The president’s decision is the latest in a stunning series of twists that have come since the Supreme Court essentially blocked his administration from adding the question late last month. Justice Department lawyers said they faced a hard deadline of July 1 to print the census questionnaires, and lawyers confirmed on July 2 that the forms were being printed without a citizenship question.
Shortly after, however, Trump dismissed news reports saying he was dropping the question. A day later, lawyers reversed course in court, saying they had been instructed to add the question after all.
However, on Thursday evening, Justice Department spokeswoman Kerri Kupec said the department would officially concede in court that it was not adding the citizenship question.
Trump’s decision is a victory for civil rights groups, as well as a coalition of states and advocacy groups, that successfully sued to block the question from going on the census. The groups argued that adding a citizenship question was a blatant effort to intimidate immigrants and minorities from responding to the census.
“Trump’s attempt to weaponize the census ends not with a bang but a whimper,” said Dale Ho, an American Civil Liberties Union lawyer who represented some of the plaintiffs in a federal lawsuit challenging the addition of a citizenship question. “Trump may claim victory today, but this is nothing short of a total, humiliating defeat for him and his administration.”
“At the very least we have avoided irreparable damage. Or at least, we’ve avoided the biggest potential for irreparable damage,” said Justin Levitt, a former Justice Department official in the Obama administration. “The thing that was most firmly in jeopardy here is the basic count of who is where in the country.”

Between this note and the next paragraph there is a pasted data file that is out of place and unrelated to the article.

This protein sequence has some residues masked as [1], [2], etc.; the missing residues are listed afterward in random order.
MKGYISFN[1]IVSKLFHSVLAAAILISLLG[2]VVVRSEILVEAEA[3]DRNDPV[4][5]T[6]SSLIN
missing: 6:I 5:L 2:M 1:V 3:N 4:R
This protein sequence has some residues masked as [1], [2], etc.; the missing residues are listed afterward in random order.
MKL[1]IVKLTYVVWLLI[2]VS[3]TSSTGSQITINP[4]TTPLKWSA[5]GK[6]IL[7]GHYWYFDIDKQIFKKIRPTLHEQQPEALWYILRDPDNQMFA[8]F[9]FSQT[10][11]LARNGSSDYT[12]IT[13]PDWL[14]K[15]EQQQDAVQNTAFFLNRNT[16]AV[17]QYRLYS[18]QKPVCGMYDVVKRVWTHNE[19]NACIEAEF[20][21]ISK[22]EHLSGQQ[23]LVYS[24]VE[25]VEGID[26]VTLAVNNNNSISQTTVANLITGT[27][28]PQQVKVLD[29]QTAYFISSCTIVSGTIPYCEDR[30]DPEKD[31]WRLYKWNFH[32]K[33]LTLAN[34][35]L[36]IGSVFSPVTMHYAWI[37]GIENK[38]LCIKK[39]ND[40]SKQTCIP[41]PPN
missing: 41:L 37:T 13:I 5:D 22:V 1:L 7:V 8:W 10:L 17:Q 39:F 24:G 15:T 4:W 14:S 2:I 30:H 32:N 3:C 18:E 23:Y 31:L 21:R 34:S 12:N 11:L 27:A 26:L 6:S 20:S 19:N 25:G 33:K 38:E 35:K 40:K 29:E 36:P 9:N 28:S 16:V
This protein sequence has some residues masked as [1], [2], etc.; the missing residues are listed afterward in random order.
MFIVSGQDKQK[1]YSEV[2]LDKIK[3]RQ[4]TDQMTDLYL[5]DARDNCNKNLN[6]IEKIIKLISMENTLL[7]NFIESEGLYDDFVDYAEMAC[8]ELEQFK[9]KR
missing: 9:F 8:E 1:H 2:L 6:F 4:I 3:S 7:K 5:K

Even though there won’t be a citizenship question on the census, Levitt said the Trump administration could still try and stir up confusion about responding to the survey.
The Census Bureau’s own experts said fewer people would respond to the survey on their own if it included a citizenship question. An undercount of the U.S. population would have lasting consequences because census data is used to allocate around $880 billion in federal funds each year and is the baseline for business and academic data.
Had Trump chosen to push ahead with a citizenship question, he likely would have faced an uphill battle in court. The Constitution gives Congress — not the president — power over the U.S. Census Bureau. Although Congress gave the secretary of commerce broad authority over the census, the executive branch is still bound by federal laws that prohibit agencies from making policy decisions without going through certain processes to guarantee fairness. There are also multiple court injunctions in place blocking the citizenship question from going on the census.
This article has been updated to include text from the executive order.
This article originally appeared on HuffPost.